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#4
I have the Palram single layer polycarbonate. Very clear. My smaller greenhouses came with the dual wall and for purely esthetic reasons I ordered all new clear single layer panels. Had to take them apart to then put these in.


My biggest concern with glass is that the ones that are double glazed could also have seal problems and the look of vapour in between really is unsightly.
 

MoonShadows

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#5
Double-insulated glass greenhouses should be fine unless something compromises the seal....Just like house double insulated windows.

Originally, I was concerned with the "look" of a greenhouse, not only the "beauty", but being able to see into the greenhouse from the outside (think: clear), but as I go on, I find I am less in interested in aesthetic "beauty", but what glazing is best for accomplishing my greenhouse goals.
 

jordan

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#6
Hi Lori...Palram is one of the greenhouses on my list. Which model is that one you have?

I really like the Bella, but it is out of my price range. I am thinking of the Snap and grow.

Bella
palram-greenhouses-703730-64_1000.jpg

Snap & Grow
palram-greenhouses-701273-64_1000.jpg

I only have about 2 dozen greenhouses on my list....LOL...I have to start narrowing down the list.
 

waretrop

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#7
I have to put my feelings in here, I don't know why. I don't care for anything but glass. I am just stuck on it. My husband wanted to replace out glass with, well, something else, but I wouldn't even hear him.

It costs me more, I am sure. The greenhouse you see in my avatar is single walled to boot which is even worse. :( but I don't care. I love the looks of it and this is for my hobby flowers not for a business.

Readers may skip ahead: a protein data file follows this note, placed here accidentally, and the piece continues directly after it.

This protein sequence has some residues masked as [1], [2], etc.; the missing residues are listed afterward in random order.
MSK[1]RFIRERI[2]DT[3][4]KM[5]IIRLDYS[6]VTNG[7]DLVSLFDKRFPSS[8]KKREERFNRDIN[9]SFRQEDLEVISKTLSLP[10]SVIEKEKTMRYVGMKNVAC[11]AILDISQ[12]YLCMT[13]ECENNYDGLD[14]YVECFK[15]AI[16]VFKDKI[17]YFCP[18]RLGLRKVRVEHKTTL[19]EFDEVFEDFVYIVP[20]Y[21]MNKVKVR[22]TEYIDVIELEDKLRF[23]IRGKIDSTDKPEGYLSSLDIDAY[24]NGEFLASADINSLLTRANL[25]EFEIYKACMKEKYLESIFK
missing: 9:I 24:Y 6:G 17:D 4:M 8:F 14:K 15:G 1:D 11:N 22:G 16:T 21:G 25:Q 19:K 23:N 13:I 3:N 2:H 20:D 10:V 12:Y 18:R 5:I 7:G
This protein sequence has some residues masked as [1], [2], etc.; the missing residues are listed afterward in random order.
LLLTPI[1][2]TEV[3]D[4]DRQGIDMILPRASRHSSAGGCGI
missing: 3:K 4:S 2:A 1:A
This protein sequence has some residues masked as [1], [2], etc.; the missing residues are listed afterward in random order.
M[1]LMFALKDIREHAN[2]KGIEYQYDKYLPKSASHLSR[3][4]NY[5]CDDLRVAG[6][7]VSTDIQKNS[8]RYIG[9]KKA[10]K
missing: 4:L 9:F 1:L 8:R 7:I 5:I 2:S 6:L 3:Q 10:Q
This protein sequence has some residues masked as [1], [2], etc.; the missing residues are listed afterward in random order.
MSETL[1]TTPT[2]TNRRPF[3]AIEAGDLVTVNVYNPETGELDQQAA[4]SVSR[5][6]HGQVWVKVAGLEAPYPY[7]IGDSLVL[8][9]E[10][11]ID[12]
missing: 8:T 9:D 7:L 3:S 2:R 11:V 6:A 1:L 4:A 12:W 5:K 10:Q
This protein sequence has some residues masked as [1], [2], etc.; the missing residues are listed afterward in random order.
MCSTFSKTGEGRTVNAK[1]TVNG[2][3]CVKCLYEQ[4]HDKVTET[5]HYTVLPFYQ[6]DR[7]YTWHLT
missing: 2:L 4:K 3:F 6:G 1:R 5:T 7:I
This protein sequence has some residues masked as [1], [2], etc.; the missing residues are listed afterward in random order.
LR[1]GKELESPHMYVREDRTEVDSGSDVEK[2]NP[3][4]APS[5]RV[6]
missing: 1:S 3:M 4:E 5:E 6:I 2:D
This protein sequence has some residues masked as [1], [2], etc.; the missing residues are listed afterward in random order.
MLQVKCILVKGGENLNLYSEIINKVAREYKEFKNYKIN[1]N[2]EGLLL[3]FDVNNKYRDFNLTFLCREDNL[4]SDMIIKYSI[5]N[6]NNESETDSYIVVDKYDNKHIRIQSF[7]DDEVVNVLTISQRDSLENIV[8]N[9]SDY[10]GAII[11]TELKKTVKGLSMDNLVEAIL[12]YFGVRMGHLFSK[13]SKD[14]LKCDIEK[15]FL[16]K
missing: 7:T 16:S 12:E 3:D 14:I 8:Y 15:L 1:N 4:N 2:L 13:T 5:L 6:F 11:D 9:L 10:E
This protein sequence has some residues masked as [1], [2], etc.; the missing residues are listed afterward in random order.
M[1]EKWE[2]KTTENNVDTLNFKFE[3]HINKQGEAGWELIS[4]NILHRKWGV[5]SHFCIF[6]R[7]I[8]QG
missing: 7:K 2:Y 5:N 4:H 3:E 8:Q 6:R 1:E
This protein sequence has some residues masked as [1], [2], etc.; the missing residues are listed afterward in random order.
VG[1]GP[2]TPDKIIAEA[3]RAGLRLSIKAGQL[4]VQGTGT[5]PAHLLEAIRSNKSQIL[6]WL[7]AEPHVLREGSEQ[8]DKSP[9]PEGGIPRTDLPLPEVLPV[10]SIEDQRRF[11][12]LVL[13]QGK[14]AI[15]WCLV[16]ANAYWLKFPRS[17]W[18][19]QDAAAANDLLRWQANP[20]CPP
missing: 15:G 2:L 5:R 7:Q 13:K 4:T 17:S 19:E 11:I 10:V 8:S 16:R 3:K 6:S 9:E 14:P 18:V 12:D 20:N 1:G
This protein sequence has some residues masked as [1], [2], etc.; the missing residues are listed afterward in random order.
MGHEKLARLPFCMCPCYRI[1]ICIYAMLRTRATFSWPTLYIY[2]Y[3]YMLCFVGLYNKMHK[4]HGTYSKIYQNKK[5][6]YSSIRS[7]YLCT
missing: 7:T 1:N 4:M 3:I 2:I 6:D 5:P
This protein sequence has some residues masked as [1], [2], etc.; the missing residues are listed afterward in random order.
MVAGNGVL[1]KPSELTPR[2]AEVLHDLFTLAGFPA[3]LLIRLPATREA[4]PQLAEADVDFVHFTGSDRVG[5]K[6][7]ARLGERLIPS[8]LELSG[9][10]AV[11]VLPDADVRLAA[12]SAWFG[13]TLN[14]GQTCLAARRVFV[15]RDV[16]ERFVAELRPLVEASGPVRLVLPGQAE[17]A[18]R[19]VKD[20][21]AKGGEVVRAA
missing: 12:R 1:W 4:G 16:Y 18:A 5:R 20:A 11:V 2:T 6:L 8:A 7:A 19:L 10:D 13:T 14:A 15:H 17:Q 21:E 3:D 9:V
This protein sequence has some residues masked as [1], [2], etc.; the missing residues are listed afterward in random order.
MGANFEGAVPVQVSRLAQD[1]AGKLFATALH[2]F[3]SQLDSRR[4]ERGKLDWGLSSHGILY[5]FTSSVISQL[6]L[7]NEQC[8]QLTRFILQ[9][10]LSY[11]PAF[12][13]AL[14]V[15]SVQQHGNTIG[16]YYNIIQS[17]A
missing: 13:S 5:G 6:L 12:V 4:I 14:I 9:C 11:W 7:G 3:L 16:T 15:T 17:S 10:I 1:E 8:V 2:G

I also have a little 5x7 one with that corrugated plastic panels in it. I hate it. It is probably 15 or 20 years old, maybe more. It has discolored and is very brittle now. I will be putting glass panes in it next summer. I also have a large lean-to exactly the same brand of my large one. I have not put the glass in yet. It was used and has double pane glass in it which the seals have been compromised. I will put single pane glass in itt also next summer. We waited to put the glass in until we have a new roof. Don't want to break any glass while taking off the old roof.

Anyway, just wanted to add my feelings on this subject. I think you have to like the looks of it for what I am doing. I love mine even though I pay for it.
 

MoonShadows

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#8
Good post. I think that is one of the considerations one has to make in getting a greenhouse....the aesthetics...the look you want from the outside. And, for every choice one makes on a greenhouse, there may be a tradeoff. I would love to have glass, even thought of getting it, but didn't for one main reason; when I bought our greenhouse, we couldn't afford the glass and the clear polycarbonate sheets were the next best choice. Also, the greenhouse I wanted did not have a glazing option. There are advantages and disadvantages to any glazing...for that matter, there are advantages and disadvantages to any part of the greenhouse structure.